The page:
Get An Inside Look At Trainees In The FBI Academy
Posted November 26, 2001
QUANTICO, Va. — The name alone has a certain mystique to it -- the FBI Academy. At the Academy, the nation's best train to protect our country's interests.
Trainees take part in 16 weeks of intensive training at the FBI Academy at Quantico, Virginia. Last year, 100,000 people applied at the academy, but only 300 were accepted.
Trainees spend a lot of time on the firing range. Instructors say firing a gun has to be second nature, because when facing extreme pressure, they have to be ready for anything.
"It's the most important training they can ever get," said firearms instructor Bill Gannaway.
Driving also has to be second nature. Trainees practice all types of driving, including skid control. It can be valuable information when it comes to pursuits. The FBI actually modeled part of its track in Virginia after the North Carolina Highway Patrol's track.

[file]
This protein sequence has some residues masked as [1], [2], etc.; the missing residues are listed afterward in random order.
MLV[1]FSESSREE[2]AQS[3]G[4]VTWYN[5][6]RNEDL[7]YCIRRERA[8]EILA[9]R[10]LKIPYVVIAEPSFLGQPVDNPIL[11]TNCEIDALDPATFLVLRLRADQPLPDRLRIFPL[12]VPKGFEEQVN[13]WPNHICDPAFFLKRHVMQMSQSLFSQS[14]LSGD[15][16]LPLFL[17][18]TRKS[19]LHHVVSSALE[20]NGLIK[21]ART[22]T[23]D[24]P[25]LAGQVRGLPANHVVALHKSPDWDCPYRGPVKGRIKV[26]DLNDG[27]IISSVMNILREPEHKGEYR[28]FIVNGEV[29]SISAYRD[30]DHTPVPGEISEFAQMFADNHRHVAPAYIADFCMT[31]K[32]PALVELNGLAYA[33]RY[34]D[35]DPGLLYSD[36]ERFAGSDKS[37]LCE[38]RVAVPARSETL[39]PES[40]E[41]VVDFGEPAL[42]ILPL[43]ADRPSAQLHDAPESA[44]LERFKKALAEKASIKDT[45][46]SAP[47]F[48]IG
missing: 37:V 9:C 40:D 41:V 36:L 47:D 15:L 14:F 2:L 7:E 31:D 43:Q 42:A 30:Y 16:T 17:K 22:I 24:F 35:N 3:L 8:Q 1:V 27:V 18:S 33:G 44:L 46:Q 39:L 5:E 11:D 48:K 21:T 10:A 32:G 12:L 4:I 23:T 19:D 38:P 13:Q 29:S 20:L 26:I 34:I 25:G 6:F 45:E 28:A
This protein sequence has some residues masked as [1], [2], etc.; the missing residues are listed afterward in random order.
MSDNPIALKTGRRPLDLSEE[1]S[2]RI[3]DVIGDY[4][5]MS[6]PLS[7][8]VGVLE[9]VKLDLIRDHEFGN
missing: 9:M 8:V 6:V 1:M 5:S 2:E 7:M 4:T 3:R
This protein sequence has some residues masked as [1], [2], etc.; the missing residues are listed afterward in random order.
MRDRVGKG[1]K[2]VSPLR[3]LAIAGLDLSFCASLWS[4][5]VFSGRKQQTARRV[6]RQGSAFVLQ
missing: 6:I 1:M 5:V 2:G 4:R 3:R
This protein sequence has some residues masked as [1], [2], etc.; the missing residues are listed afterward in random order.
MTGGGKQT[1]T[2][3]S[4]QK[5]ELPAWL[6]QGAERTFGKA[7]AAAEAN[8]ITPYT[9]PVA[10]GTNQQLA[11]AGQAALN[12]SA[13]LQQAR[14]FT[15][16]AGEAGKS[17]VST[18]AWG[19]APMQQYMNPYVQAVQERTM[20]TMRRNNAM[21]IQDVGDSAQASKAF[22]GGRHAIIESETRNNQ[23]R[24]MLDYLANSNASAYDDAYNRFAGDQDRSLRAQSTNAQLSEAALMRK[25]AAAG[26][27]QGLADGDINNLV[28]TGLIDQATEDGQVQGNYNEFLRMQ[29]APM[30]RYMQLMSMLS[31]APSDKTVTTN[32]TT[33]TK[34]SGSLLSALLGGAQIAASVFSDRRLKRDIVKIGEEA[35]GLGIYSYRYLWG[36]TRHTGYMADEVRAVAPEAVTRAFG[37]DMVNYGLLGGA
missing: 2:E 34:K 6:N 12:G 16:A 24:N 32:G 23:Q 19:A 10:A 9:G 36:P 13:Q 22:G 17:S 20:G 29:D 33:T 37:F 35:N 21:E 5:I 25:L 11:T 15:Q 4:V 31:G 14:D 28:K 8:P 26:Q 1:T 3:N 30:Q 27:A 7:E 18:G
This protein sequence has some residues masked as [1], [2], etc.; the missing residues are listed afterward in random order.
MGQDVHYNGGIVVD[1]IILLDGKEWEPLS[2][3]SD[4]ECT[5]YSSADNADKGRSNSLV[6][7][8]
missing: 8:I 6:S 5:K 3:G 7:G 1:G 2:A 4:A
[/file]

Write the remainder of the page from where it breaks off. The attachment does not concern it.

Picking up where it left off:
The driving course is fun for most trainees, but things get serious when they walk into Hogan's Alley, a fake town used for field training. It can be used for trainees to simulate searching a house, a business or a residence.
The trainees come into the house and search around, but if they are not careful, they could get hit by paint balls. The exercise teaches them to be more careful, but to also keep going if they get hit.
FBI trainees also take part in the Firearms Training System. It simulates different scenarios, which can be changed midstream by the instructor. It pushes trainees to make split-second decisions.
"We try to focus them very quickly on what's going on," Gannaway said.
Trainees also learn the art of interviewing witnesses and suspects. For most of the trainees, the FBI is their second career. Their average age is 30. They come from a variety of backgrounds, from professors to biologists.
"They bring to the FBI some experiences, skills and knowledge that we really need for the complexity of what we do," said Kathleen McChesney, assistant director of the FBI Academy.
The training is taxing for both the mind and body, but few fail. That is because the people who come to the Academy are motivated. They want to be part of an elite group.
"Tremendous opportunities lie within our organization for people to do very challenging things that they would not be able to do in any other kind of profession," McChesney said.